The milk replacer used by the Ashenbrenners is American Protein's 20/20 all-milk nonmedicated with plasma, and APC Choice 20/20 nonmedicated red blood cell with plasma. art_pic4.jpg

     They mix milk replacer with water of a consistent temperature. Instead of measuring the powder with a cup they weigh it out -- again for better consistency. "You get a more accurate measurement with a scale than you do with a cup." Says Barb. To mix it more thoroughly they took the extra step of buying a wire whisk like those used in commercial kitchens. Their reasoning: It's a cheap investment that calves milk will benefit from.

     "The simple things make all the difference," says Bruce.

     Barb and children, Shiann, 11, and Stuart, 9, feed the 75 - 95 calves on milk. They keep calves on bottles for three reasons: The plastic huts (which they've found work well in Western Oregon's coastal climate) are set up for bottle feeling; it's easy to control cleanliness; and it's easy to spot calves that aren't drinking when they are fed with bottles. They've even found that calves feeling under-the-weather will suckle a bottle before drinking from a bucket.

     Immediately after each feeding, Barb, Shiann and Stuart clean and disinfect all feeding equipment. They scrub the bottles with soap, bleach and hot water.

     Calves on milk get as much water as they can drink and plenty of grain. For the Ashenbrenners, no calf is too young to be offered water and feeding it helps ward off dehydration.

Polydome Hut      "We are big believers in feeding water." Barb said. "It is amazing how much water those baby calves will consume. We also know that with water available, grain consumption increases.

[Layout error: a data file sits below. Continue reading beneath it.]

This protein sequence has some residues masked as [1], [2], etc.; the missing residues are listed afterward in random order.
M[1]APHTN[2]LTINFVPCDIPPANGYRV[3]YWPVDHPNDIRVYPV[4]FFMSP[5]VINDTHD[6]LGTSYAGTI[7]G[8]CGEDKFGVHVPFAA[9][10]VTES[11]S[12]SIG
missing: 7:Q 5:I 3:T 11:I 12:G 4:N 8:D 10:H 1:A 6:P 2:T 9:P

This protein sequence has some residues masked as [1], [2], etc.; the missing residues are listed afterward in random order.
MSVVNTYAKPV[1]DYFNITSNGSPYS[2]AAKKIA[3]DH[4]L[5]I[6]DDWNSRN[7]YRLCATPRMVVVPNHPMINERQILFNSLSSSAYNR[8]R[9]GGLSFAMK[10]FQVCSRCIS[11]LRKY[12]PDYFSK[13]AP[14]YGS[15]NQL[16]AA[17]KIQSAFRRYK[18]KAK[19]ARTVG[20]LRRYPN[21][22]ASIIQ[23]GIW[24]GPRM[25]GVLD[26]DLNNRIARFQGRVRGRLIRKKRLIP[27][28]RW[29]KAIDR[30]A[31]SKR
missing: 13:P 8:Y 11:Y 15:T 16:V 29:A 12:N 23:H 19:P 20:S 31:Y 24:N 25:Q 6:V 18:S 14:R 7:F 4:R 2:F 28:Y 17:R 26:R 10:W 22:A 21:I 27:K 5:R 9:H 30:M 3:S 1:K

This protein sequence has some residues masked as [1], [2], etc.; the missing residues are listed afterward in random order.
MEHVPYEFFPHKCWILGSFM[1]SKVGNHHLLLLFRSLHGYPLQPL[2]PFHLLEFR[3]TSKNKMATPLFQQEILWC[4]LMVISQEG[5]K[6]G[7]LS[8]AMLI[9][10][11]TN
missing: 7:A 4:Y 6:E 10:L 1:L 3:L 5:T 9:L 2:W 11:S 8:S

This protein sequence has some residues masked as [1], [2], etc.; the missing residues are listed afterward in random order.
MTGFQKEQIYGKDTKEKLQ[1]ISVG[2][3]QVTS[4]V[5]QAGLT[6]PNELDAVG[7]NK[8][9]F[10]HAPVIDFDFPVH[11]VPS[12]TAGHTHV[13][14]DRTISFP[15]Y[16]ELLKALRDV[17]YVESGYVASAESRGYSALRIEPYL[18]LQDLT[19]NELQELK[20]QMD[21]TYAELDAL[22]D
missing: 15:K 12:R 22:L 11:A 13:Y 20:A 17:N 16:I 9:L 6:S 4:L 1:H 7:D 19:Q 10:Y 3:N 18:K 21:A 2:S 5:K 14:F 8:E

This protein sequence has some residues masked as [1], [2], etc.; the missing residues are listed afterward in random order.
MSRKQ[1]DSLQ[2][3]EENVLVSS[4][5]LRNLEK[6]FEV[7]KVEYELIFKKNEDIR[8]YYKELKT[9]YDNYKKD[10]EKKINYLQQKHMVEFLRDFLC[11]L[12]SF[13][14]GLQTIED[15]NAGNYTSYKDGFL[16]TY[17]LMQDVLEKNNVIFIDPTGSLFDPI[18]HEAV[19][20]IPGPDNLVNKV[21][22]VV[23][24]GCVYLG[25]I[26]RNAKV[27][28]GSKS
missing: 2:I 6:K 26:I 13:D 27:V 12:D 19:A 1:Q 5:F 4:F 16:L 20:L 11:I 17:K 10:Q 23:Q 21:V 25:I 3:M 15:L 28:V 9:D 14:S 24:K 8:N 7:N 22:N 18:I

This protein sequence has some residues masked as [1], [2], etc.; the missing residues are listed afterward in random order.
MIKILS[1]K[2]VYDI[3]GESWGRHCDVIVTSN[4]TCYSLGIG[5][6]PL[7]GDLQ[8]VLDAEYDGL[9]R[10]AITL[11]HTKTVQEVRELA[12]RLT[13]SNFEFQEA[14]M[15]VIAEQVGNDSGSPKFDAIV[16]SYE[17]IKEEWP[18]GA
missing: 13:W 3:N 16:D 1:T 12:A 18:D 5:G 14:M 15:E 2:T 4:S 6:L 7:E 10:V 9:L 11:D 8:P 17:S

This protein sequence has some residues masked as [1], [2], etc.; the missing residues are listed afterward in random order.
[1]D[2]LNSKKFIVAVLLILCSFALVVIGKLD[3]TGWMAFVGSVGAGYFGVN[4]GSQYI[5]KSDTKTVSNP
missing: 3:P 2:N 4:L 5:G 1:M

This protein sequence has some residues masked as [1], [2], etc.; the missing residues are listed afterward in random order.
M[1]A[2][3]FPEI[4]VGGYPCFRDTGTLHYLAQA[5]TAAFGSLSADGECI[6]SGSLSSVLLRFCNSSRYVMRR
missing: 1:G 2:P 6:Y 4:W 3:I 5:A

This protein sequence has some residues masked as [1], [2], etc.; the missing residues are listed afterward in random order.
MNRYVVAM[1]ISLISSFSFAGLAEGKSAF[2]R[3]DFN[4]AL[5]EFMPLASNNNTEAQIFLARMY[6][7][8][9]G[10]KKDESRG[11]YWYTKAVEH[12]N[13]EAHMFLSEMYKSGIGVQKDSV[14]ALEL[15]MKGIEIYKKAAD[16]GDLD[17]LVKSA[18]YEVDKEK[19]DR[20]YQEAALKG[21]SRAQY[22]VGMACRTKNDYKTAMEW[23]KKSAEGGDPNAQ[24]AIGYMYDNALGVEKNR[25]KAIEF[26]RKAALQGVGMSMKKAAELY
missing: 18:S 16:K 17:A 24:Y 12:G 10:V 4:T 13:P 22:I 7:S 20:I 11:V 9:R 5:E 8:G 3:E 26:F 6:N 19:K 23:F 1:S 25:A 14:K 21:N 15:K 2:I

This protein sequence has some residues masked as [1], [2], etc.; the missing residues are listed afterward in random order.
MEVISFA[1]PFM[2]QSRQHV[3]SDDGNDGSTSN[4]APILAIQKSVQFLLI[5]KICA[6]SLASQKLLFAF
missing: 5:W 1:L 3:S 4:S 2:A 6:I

When calves are weaned at 45 days they are eating 6 - 8 pounds of 16% protein grain containing a coccidiostat, and are introduced to alfalfa hay at that time. When they are 75 - 110 days old they're ready to go back to the dairy.

     On weekends when Bruce is home from his full-time job, they move the calves and take care of other chores like dehorning, which they do with a portable butane dehorner. They may also move the plastic huts to fresh ground and prepare them for the calves. They hire extra help so they can take a break from feeding now and then, which they find helps them notice details they may have overlooked in the routine. They encourage their hired help to do a thorough job rather than a quick job.

     As a rule, through, they're on the lookout for sick calves all the time -- especially during feeding. It's essential for Barb to keep an eye on the calf huts on the hillside below the house, and she treats sick calves mid-day if needed.

     The Ashenbrenners avoid treating scouring calves with antibiotics unless a sickness progresses into pneumonia. They treat pneumonia with Naxcel and use penicillin only sparingly. They also focus on keeping sick calves hydrated by feeding bottles of electrolytes between feedings, and tubing fluids to the calf if necessary.

     "I really like the calves," says Barb, who's glad to have a job that enables her to work from with her children. "I'd rather do this that anything."